The terrible weather that raged aJorjc; the Avild North Atlantic early m T-'e - j ruary was responsible for the loss of iV United States naval tug Nina, which left Norfolk, Virginia, where most of the American fleet that visited Australia were built, for Boston, on Friday, February 11. She was well found, almost a new vessel, and strongly manned, having a crew of 32 men. The Nina, though, sever reached Boston, and now the Navy Department has a long list of widows and orphans tp care for. Just about the same time as tho Nina went under, not three thousand miles off. m. the Bristol Channel, the dwellers m the neighborhood of Woolacombe Sands, six miles from Ilfracombe, saw the beach one morning strewn with wreckage. There : were masts of a steamer, lifebelts, three, boats broken m half, and a quantity oV timber. On pieces of board, supposed to be portions of boats, were the words, "S.S. Odd , Sumderfand," and also "S.S. Agra." The last-named was a. Bristo2 steamer bound for Swansea ; and< there was no doubt, when the' mail left, that two steamers and their crews bad" foundered with all hands during the previous night. Another serious disaster was the total loss of the Italian barque F. S. Ciampa, •with 'all her crew, off the south c/>ast of Ireland on Friday, February 18. Friday is the day of the week about which mariners always were superstitious, but perhaps they have cause ; at least it was a bad day for the crew of this unfortunate vessel, the end of which wag saddening m the extreme. The F. S. Ciampa, which was a vessel of 1478 tons, m command of Captain Mastellonc, was a well-known Australian trader. Her last voyage, however, was from Chili to Queenstown, with a cargo of nitrate. At 2 p.m. on the Friday mentioned the Italian ship was signalled as passing Fastnet, after a voyage around the Horn, which took her the best part of four months. Her crew, doubtless, were glad to sight land once more, and contemplated dropping anchor m yueenstown harbor early the next morning. It doesn't follow, either, that because the crews of British ships are made up m the main of foreigners, that Italian ships carry ail foreigners. The truth -is that deep-water men, having spent their, last pay m a general frolic, care more about what port they are bound to than the nationality of fihe vessel they engage m, and when a crew is required m a batch, men of all tongues iind place. A sudden cliange of wind prevented the F. S. Ciampa heading off the land, and m the strong gale which prevailed, having to contend also with a terrific sea, she was driven to her doom. Fishermen on the Seven Sands, observing lights burning on the doomed vessel, promptly notified the coastguards at Courtmaesberry that a vessel was m distress ; and the coastguards within 20 minutes set out by land with the rocket apparatus for the head.iand nearest the scene of the wreck. The unfortunate ship had been driven ashore m Dunworley Hay, near the Oia Head of Kinsale, m the pitchy darkness. When the coastguards reached the scene, however, not a trace of the vessel could be seen. News of the disaster was received at Queenstown by Rear-Admiral Paget, and it was intended by Admiral Sir Colin Keppel, m command of the battleship London, tlien m (Queenstown harbor, to proceed to tire scene of the wrecK, to render assistance ; but, as later intelligence convoyed the' tidings that the F. vS. Ciampa had disappeared, and no good could be accomplished, the London did not proceed to sea. The discovery of a lifebuoy bearing the name I-lohenzollern led to the assumption that the vessel was German. Subsequently'the body of a seaman, whose clothing contained letters written m Italian, was washed up, wilti a consiaerablc i|uanr,:lv of wreckage. The register of the F. S. Ciampa was also discovered among tiio breakers, thus removing all doubt residing the nationality of the vessel. A couple of days later news came from Clonakilty that five bodies were washed ashore, and that fragments of wreckage lined the beach. All told, the crew of the F. 8. Ciampa numbered 2(i, and her end, though a common one for sailing vessels, was sharp and suciden.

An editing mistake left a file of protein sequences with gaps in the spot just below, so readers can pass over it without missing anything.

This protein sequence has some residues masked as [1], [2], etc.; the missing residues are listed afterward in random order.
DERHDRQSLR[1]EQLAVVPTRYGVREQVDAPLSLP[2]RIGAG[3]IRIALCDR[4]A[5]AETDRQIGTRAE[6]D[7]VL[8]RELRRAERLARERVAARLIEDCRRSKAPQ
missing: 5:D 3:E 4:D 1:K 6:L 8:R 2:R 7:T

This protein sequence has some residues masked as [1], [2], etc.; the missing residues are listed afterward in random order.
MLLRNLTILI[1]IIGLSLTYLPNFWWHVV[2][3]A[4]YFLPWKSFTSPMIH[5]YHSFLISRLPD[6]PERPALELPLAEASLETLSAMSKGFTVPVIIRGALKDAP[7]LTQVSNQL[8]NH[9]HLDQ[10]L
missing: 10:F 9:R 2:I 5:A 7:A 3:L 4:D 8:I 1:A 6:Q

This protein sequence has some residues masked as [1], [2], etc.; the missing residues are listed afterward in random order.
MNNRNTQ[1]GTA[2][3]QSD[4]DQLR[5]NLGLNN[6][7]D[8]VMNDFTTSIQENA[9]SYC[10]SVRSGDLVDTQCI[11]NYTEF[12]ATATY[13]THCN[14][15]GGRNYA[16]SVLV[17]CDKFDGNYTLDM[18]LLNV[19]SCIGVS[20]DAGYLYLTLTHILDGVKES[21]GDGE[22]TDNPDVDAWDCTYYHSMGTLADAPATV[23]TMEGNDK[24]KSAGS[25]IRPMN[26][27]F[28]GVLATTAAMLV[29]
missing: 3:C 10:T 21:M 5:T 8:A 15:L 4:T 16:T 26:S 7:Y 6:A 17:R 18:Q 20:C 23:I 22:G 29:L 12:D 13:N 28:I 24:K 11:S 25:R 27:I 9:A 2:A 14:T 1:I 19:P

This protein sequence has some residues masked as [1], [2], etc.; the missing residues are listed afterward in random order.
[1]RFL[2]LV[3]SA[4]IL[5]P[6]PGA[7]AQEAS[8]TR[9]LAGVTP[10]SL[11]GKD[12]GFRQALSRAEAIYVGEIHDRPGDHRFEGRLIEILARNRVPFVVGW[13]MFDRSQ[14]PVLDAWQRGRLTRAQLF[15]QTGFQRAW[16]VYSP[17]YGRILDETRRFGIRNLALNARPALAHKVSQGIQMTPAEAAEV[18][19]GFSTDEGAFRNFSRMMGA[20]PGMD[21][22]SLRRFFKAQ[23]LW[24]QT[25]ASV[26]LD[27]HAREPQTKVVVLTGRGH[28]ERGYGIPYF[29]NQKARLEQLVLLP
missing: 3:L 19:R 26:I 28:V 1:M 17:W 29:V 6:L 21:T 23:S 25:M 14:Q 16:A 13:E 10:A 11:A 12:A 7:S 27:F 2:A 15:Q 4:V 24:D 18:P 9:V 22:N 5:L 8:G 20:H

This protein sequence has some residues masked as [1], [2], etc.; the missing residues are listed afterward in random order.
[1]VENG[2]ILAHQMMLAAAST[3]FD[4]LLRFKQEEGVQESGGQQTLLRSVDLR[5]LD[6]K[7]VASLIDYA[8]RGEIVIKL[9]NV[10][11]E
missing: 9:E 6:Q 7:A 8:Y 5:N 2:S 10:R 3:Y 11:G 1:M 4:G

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NZ Truth, NZ Truth, Issue 255, 14 May 1910
TRAGEDIES OF THE SEA. NZ Truth, Issue 255, 14 May 1910